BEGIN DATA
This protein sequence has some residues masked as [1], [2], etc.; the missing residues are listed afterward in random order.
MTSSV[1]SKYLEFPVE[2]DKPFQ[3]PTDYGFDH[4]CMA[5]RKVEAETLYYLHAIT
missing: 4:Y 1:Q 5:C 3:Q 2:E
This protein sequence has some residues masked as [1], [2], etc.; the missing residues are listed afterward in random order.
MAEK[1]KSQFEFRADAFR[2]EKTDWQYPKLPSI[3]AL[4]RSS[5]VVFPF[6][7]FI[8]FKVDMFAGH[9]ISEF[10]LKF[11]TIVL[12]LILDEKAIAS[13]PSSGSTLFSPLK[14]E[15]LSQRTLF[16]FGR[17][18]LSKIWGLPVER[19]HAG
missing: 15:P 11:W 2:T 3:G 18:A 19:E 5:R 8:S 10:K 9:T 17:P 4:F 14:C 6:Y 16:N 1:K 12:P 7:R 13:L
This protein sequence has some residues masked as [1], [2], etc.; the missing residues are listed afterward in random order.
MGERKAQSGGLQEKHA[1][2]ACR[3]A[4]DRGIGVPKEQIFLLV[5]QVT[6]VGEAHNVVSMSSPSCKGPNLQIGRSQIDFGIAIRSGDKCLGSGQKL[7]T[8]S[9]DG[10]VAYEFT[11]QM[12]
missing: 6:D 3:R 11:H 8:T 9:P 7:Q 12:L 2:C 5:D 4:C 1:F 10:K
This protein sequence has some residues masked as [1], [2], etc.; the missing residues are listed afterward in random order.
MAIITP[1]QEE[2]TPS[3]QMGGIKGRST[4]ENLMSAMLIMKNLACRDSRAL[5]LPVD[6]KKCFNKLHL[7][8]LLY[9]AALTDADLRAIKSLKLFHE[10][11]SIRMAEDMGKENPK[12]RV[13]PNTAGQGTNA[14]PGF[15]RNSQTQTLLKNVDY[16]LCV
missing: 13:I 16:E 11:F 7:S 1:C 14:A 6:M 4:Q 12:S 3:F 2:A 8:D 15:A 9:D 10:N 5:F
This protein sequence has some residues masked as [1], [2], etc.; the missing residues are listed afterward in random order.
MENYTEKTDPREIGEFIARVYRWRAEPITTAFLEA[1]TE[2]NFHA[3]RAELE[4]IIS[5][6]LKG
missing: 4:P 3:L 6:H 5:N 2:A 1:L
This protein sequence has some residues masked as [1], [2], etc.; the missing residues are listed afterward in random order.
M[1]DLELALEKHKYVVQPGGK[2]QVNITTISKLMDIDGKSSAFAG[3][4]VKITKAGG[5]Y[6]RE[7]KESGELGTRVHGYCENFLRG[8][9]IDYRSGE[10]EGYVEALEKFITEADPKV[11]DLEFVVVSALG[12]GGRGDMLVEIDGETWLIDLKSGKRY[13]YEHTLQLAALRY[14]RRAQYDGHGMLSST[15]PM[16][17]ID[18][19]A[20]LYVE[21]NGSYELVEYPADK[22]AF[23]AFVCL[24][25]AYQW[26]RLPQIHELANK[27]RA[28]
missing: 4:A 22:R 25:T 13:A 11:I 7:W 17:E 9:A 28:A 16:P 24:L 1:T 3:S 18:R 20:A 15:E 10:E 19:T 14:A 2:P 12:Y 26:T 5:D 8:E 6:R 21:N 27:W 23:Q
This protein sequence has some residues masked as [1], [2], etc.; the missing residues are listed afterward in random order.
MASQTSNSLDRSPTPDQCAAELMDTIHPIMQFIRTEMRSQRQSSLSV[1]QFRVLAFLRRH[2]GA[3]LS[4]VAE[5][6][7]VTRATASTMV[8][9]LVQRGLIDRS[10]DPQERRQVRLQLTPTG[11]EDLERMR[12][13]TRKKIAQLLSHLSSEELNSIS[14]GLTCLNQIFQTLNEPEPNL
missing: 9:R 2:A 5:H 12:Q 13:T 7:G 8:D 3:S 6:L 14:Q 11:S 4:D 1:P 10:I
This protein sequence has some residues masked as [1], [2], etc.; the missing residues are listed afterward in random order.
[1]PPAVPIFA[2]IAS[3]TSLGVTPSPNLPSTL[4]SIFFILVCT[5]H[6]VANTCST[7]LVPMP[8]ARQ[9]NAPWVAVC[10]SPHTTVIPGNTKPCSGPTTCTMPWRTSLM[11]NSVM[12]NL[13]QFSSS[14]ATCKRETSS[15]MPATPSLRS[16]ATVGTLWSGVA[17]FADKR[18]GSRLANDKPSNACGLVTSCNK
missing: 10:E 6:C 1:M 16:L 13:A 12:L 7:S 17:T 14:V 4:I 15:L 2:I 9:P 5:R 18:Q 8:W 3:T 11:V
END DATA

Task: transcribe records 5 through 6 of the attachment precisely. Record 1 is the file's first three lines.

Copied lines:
This protein sequence has some residues masked as [1], [2], etc.; the missing residues are listed afterward in random order.
MENYTEKTDPREIGEFIARVYRWRAEPITTAFLEA[1]TE[2]NFHA[3]RAELE[4]IIS[5][6]LKG
missing: 4:P 3:L 6:H 5:N 2:A 1:L
This protein sequence has some residues masked as [1], [2], etc.; the missing residues are listed afterward in random order.
M[1]DLELALEKHKYVVQPGGK[2]QVNITTISKLMDIDGKSSAFAG[3][4]VKITKAGG[5]Y[6]RE[7]KESGELGTRVHGYCENFLRG[8][9]IDYRSGE[10]EGYVEALEKFITEADPKV[11]DLEFVVVSALG[12]GGRGDMLVEIDGETWLIDLKSGKRY[13]YEHTLQLAALRY[14]RRAQYDGHGMLSST[15]PM[16][17]ID[18][19]A[20]LYVE[21]NGSYELVEYPADK[22]AF[23]AFVCL[24][25]AYQW[26]RLPQIHELANK[27]RA[28]
missing: 4:A 22:R 25:T 13:A 11:I 7:W 17:E 9:A 28:A 16:P 24:L 1:T 3:S 18:R 20:A 15:E 10:E 19:T 14:A 2:P 12:Y 26:T 5:D 8:E 6:R 21:N 27:W 23:Q